Eager to retain control of the White House, the Democratic National Committee looked around for a stronger candidate for 1948. The DNC quietly approached Dwight D. Eisenhower, one of the heroes of WWII, but Eisenhower, although now retired from the army, told the DNC he didn’t believe it was appropriate for a military man to seek political office (a stance he would abandon by 1952).
Of course, President Truman knew this was going on, and that his own party was trying to get rid of him; however, Truman was unwilling to go away quietly, so he made it clear he was running for election in his own right in 1948. When he arrived at the Democratic National Convention, held in Philadelphia in the hot summer of 1948, he brought with him a controversial political platform that included a strong Civil Rights plank, as well as strong words against the Soviet Union. Within hours of the opening of the convention, Southern Democrat delegates bolted in protest of Truman’s plans to desegregate the federal government and pass an anti-lynching bill. Led by South Carolina governor Strom Thurmond, this group established a new political party officially known as the States’Rights Party, but more commonly called the Dixiecrats.
FDR had built up the Democratic Party by appealing to Southern Democrats – the major reason he had never proposed an anti-lynching bill – but Truman seemed to be committing political suicide by promoting his Civil Rights bill. Then, to the horror of leaders of the Democratic Party, another group of Democrats refused to support Truman over his foreign policy. Under the leadership of Henry Wallace – who had served as FDR’s first Secretary of Agriculture, then FDR’s VP in his third term – this group of “internationalists” gave their support to the Progressive Party, nominating Henry Wallace. Wallace called for a more moderate stance toward the USSR and an end to what was already being called the Cold War.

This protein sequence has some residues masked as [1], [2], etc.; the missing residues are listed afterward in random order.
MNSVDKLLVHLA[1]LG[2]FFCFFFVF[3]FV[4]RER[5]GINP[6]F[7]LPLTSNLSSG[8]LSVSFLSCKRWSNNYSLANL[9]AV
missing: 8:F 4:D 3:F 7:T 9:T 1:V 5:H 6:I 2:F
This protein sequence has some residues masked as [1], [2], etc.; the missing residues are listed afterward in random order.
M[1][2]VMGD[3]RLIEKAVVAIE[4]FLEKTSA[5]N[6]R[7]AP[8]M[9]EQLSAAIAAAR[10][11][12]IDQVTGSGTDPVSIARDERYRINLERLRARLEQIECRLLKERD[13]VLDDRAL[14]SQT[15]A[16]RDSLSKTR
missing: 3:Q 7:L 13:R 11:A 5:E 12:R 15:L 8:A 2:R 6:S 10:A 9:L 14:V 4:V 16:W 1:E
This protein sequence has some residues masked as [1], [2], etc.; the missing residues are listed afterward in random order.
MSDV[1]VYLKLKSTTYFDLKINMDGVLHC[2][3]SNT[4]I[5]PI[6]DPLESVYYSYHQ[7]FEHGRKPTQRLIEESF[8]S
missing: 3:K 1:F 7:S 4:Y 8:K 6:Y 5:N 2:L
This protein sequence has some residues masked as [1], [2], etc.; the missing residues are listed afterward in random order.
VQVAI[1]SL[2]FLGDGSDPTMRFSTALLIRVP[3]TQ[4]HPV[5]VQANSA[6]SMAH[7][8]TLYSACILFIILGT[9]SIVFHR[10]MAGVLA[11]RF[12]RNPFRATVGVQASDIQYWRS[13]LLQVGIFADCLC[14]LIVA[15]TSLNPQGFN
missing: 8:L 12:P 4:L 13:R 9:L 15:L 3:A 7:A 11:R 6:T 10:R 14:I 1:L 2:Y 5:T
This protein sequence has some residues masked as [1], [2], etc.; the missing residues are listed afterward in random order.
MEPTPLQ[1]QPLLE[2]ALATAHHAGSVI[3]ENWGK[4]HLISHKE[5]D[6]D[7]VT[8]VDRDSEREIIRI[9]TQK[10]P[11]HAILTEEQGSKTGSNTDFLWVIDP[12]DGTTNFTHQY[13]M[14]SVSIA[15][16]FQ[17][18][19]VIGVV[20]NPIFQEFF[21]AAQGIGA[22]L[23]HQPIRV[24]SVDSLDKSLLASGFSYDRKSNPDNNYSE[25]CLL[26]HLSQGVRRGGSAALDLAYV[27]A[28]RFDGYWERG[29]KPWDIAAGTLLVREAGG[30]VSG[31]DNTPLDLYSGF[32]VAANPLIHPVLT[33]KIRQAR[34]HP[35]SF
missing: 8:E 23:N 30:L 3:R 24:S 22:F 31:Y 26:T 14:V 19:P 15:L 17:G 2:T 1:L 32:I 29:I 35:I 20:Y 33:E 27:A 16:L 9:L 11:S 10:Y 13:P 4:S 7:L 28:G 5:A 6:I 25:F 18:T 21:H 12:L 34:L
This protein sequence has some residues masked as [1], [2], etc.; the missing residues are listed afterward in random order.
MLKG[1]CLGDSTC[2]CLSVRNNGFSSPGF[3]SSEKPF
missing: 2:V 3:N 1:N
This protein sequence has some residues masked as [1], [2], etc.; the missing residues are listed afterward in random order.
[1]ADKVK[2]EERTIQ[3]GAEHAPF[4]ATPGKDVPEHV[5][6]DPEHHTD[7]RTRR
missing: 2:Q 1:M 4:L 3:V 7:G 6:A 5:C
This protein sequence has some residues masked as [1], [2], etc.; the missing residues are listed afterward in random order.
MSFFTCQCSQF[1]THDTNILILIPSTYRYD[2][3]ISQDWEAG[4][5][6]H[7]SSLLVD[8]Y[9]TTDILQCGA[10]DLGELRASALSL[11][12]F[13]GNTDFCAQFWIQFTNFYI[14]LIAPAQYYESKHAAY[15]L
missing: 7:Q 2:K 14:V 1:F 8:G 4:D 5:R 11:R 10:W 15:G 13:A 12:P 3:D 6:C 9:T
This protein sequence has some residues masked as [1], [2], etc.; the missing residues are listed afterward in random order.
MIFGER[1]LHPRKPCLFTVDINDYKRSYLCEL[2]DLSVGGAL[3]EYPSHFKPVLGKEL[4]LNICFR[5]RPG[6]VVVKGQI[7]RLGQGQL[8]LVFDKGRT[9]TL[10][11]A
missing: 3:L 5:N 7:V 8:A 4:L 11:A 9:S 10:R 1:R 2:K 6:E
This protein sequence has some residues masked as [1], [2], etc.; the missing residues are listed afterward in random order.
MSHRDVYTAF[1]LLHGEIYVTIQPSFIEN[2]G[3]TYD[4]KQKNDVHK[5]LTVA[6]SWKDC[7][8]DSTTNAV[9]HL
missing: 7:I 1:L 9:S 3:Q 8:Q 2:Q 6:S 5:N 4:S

So it appeared that the Democratic Party was fatally weakened by a three-way split. No wonder the Republican Party felt such confidence in its nominee, popular New York governor Thomas E. Dewey. Although Dewey had been defeated by FDR in the 1944 election, it seemed a sure bet that Dewey would be the next president, and the Republicans would take back the White House as well as Congress.
On paper, Dewey seemed to be the perfect choice. He had a long and distinguished career as a federal prosecutor, credited with breaking the power of organized crime in New York City. He was a committed anti-Communist, and very popular with businessmen and ordinary Americans as well.